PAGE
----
5. Chris Kendall -

        Brexit will prove to be one of those pebbles thrown into the pool of history which will generate ripples for some time to come and who knows which shores they will eventually reach? And of course Brexit is in turn an unforeseen consequence of earlier pebbles, and so on and so on. Certainly it seems to me that Britain’s political system is reaching a point where something must give. It no longer seems fit for purpose, and both those pushing this change and those resisting it have no idea where it will end up, and how. So: interesting times, in the proper Chinese sense.

      6. Sean Danaher -

        I like the pebble analogy but Brexit seems more like a boulder than a pebble with possible nonlinear effects such as shock waves and solitons. David Davis is right about one thing, Brexit is far more complex than a moon landing. There was an opportunity about a hundred years ago for serious constitutional reform before Ireland broke away, but it seemed always to be too little too late for the Irish. The Tories were playing power games – getting rid of Ireland helped them have a easier majority in rUK. Then again the number of people there who would like to rejoin the UK is miniscule.

      7. Peter May -

        But Ireland chose to try to break away during the First World War and when Home Rule had already been agreed but suspended for the duration of the war. I think that was a cock-up, probably by both sides. (Incidentally I don’t twig what the constitutional change by William of Orange was that the DUP reversed – sorry).
        I certainly agree that Britain’s political system is broken. I also think that , for Brexit, the First World War analogy of Lions led by Donkeys is not far off the mark. It is difficult to imagine anyone with any responsibility for the wellbeing of his fellow citizen would invite us to consider a course for which there was purposely no planning…
        These people are our leaders and although almost every last one of them seems to have an Oxbridge education they are sociopathic romantics. Their obvious lack of empathy (which it seems some still lack – as the Conservative Assocation student in tails who wilfully burned a £20 note in front of a homeless man means they never consider putting themselves in the front line. They are spurred on by a media who have oh such similar backgrounds and views.
        However did we let it get so bad?

      8. Graham -

        I agree with much of this. However, to say our political system is “broken” implies that it was “whole” at some point in the past. Our system has never been anything other than a means by which an elite has retained power over the citizenry.

        Remarkably the “people” do have the power, but refuse to exercise it.

      9. Sean Danaher -

        Hi Peter
        sorry I should have made clear I was referring to a somewhat earlier period around the 1880’s when Charles Stuart Parnell headed the Home Rule League. There was always a feeling that any concessions were very hard fought and too little too late and that the Irish were being treated like second class citizens in their own country. It may well have been cock-up my father used to say that the English thought themselves the greatest people in the world, definitely God’s chosen people, and couldn’t understand why the Irish would want to break away even as second class citizens.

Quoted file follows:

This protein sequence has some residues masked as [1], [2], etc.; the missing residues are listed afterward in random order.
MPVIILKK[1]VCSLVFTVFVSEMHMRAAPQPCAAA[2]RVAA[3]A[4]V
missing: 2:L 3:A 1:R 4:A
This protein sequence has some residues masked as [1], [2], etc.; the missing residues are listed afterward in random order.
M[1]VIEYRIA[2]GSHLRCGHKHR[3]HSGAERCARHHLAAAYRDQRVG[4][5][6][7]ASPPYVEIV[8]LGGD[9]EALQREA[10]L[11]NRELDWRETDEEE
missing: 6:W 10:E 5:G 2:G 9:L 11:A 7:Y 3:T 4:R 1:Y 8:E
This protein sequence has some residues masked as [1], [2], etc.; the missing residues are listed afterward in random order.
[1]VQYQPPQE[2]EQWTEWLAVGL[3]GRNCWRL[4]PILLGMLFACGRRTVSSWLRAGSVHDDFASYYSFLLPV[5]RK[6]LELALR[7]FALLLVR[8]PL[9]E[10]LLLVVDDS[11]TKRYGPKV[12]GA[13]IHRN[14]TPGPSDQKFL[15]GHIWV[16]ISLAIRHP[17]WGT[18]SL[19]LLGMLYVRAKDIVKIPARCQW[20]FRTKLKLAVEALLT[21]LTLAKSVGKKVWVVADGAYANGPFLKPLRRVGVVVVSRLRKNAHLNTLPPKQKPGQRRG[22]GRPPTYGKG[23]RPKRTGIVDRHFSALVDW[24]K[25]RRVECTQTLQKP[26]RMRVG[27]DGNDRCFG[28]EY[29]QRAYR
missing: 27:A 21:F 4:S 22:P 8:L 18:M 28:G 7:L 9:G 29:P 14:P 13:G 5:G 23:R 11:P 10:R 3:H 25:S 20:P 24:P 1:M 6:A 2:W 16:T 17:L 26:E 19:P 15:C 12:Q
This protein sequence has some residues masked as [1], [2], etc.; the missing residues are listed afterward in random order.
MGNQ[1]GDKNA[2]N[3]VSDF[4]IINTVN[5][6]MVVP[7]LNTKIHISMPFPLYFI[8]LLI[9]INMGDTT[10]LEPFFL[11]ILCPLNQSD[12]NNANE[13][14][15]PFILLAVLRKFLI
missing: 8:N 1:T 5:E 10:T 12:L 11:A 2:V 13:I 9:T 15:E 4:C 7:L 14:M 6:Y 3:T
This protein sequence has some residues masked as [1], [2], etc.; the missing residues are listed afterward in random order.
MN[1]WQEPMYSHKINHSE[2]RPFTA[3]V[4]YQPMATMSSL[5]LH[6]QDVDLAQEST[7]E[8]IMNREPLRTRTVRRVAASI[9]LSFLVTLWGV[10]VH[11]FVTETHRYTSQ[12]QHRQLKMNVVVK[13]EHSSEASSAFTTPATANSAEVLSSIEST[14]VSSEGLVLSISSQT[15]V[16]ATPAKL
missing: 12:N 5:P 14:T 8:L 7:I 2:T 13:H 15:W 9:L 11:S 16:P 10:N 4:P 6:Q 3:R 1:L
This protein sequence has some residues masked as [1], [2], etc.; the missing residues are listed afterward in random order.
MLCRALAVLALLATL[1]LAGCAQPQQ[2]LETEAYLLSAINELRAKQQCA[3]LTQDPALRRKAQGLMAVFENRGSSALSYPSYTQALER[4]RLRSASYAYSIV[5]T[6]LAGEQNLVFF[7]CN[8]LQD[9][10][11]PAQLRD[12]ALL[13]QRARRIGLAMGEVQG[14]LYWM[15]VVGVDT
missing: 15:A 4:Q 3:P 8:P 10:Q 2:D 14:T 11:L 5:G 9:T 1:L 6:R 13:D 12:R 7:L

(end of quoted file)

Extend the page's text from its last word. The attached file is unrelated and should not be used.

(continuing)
The Irish have never thought themselves superior to the English but simply their equal. This belief in English exceptionalism still exists (among some of the English), often ironically most strongly among those who have least right to feel so, and may have been a major contribution towards Brexit. In the long term one consequence of Brexit may be the self-realisation that English exceptionalism is a myth.

        The Williamite war to a large extent was about the sovereignty of parliament at that time over the king. It seems that that parliamentary sovereignty is being challenged like never before in the past 300 years.

        The Oxbridge thing is interesting. I have known and worked with dozens of Oxbridge people but they have all been scientists engineers and medics and have been thoroughly competent, decent and grounded in the real world. Yet we have repulsive people like those in your £20 note story possibly destined for a career in politics.

        I don’t know how we let it let so bad but am looking forward to reading which may shed some light.

      10. Peter May -

        Your father was right in a way. Certain Englishman, but also I’d suggest Welshman, Scotsman and Irishman were extremely lucky to arrive into the upper echelons of an empire over which the sun never set – etc. Meanwhile others of all of those nations were leading lives of considerable hardship and penury. I do think people think those at the top are always English when they often aren’t! Wellington, Palmerston are two old examples. More recently Lloyd George, Douglas Home, Blair, even Fox and Gove. (Mind you the English can be blamed for sending the last three to Parliament!) I come more and more to the conclusion that English exceptionalism is today because some of the English have become so devoid of hope. The Scots and Irish and to some extent the Welsh can hang on to an individual and local identity, which is difficult for the English when there are around 55 million of them.